Dictionary.com

morsel

[ mawr-suhl ]
/ ˈmɔr səl /
Save This Word!

noun
a bite, mouthful, or small portion of food, candy, etc.
a small piece, quantity, or amount of anything; scrap; bit.
something very appetizing; treat or tidbit.
a person or thing that is attractive or delightful.
verb (used with object)
to distribute in or divide into tiny portions (often followed by out): to morsel out the last pieces of meat.
QUIZ
QUIZ YOURSELF ON AFFECT VS. EFFECT!
In effect, this quiz will prove whether or not you have the skills to know the difference between “affect” and “effect.”
Question 1 of 7
The rainy weather could not ________ my elated spirits on my graduation day.
Meet Grammar CoachWrite or paste your essay, email, or story into Grammar Coach and get grammar helpImprove Your Writing
Meet Grammar CoachImprove Your Writing
Write or paste your essay, email, or story into Grammar Coach and get grammar help

Origin of morsel

1250–1300; Middle English <Old French, equivalent to mors a bite (<Latin morsum something bitten off, noun use of neuter of morsus, past participle of mordēre to bite) + -el<Latin -ellus diminutive suffix; see -elle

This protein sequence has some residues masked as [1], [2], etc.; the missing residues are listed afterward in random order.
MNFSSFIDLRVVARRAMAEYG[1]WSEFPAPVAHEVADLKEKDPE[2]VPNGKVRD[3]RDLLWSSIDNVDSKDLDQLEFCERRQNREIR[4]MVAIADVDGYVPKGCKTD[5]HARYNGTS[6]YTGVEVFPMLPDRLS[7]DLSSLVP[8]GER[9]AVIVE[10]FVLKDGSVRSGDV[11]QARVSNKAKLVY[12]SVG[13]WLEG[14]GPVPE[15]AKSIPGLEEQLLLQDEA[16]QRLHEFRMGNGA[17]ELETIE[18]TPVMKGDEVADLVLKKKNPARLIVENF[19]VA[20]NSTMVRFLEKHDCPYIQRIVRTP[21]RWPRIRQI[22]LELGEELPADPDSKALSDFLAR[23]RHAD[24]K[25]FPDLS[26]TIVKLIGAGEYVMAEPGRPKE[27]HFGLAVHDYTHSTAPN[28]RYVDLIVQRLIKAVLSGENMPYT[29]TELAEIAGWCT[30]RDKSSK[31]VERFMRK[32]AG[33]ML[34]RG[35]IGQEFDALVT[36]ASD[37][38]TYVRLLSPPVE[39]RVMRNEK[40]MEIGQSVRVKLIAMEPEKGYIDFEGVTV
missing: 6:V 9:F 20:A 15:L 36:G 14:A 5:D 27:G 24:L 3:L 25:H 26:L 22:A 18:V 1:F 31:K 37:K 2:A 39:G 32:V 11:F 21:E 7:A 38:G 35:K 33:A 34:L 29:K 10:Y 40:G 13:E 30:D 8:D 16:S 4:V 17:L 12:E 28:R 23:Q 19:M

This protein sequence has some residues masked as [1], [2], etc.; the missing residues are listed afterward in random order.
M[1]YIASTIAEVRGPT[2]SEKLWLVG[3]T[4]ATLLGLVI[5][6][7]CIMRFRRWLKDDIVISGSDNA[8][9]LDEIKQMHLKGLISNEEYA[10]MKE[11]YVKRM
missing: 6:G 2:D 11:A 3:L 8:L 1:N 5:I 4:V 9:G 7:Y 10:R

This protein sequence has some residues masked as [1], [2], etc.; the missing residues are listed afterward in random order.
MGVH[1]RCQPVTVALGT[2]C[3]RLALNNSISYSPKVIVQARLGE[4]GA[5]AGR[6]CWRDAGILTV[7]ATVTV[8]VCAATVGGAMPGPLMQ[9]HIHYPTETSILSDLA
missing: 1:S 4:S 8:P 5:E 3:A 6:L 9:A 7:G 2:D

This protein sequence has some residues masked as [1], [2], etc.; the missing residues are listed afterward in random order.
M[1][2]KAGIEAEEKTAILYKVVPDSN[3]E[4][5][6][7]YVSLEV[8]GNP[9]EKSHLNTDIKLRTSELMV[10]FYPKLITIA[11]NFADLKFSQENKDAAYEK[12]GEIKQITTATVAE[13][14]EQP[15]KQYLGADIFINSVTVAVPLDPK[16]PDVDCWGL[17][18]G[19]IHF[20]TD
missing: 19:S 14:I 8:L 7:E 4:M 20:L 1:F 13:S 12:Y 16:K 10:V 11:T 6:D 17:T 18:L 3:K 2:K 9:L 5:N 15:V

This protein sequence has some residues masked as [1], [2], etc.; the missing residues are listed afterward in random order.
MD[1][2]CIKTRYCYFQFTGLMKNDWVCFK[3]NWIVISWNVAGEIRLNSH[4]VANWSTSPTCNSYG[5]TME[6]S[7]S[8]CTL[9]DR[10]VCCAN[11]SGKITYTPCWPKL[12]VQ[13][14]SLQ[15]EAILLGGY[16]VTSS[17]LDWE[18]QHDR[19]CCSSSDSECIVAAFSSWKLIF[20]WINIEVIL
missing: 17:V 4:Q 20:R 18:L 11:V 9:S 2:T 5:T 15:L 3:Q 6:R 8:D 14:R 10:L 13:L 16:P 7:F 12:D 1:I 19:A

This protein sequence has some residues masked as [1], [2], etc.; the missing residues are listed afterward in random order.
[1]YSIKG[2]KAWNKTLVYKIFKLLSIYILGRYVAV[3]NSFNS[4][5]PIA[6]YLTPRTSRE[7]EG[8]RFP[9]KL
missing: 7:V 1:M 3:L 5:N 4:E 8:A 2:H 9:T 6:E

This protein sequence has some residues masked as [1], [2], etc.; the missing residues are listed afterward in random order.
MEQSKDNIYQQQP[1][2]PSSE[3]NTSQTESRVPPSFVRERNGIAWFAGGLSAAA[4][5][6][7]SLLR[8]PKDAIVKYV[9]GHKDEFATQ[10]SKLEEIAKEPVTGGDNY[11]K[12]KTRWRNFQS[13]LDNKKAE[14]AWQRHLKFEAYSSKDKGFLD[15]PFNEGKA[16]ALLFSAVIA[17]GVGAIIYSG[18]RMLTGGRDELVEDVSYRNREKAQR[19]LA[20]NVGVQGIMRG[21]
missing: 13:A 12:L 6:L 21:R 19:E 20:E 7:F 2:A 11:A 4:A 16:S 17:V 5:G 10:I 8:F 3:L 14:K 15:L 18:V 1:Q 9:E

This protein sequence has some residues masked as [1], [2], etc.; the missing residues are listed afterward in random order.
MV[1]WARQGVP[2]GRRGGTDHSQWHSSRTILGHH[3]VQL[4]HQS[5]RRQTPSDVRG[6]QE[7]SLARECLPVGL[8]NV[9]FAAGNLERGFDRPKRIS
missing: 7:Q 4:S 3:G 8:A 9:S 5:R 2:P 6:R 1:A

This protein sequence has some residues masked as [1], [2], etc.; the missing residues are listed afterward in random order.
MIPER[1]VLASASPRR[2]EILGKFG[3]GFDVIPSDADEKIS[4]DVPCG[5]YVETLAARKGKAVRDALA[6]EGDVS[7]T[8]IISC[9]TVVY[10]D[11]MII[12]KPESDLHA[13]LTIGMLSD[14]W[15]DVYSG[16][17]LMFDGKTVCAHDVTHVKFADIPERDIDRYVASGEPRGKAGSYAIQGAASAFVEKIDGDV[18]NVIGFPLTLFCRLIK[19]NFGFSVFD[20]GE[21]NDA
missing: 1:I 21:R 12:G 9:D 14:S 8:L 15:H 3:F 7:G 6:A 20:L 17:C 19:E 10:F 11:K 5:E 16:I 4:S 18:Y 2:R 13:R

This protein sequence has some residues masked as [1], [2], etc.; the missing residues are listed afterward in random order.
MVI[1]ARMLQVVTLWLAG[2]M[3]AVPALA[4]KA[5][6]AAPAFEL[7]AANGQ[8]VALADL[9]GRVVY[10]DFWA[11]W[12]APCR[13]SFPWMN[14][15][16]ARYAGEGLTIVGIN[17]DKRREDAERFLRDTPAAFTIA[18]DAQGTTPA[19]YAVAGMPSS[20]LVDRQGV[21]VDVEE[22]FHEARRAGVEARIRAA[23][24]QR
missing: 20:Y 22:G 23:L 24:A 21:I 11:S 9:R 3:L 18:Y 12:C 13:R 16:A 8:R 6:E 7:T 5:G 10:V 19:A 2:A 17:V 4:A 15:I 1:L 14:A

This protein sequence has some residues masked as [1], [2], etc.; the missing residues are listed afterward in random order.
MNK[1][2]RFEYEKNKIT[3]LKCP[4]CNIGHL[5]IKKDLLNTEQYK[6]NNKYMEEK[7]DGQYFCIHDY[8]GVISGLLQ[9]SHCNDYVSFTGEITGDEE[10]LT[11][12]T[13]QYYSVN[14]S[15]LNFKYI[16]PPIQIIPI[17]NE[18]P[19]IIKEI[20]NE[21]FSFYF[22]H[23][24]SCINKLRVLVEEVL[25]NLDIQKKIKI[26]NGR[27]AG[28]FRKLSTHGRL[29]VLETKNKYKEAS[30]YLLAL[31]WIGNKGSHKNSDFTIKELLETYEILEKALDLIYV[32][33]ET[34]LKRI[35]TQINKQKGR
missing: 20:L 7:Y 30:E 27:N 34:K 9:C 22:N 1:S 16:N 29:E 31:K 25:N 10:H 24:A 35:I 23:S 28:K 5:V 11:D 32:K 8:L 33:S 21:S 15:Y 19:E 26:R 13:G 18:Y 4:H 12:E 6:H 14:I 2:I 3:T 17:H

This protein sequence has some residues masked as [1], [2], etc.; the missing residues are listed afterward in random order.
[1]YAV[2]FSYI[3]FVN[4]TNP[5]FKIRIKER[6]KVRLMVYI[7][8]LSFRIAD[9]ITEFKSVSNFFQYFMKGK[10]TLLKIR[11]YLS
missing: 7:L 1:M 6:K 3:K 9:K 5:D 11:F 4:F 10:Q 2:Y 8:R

Dictionary.com Unabridged Based on the Random House Unabridged Dictionary, © Random House, Inc. 2022

How to use morsel in a sentence

British Dictionary definitions for morsel

morsel
/ (ˈmɔːsəl) /

noun
a small slice or mouthful of food
a small piece; bit
Irish informal a term of endearment for a child

Word Origin for morsel

C13: from Old French, from mors a bite, from Latin morsus, from mordēre to bite
Collins English Dictionary - Complete & Unabridged 2012 Digital Edition © William Collins Sons & Co. Ltd. 1979, 1986 © HarperCollins Publishers 1998, 2000, 2003, 2005, 2006, 2007, 2009, 2012
FEEDBACK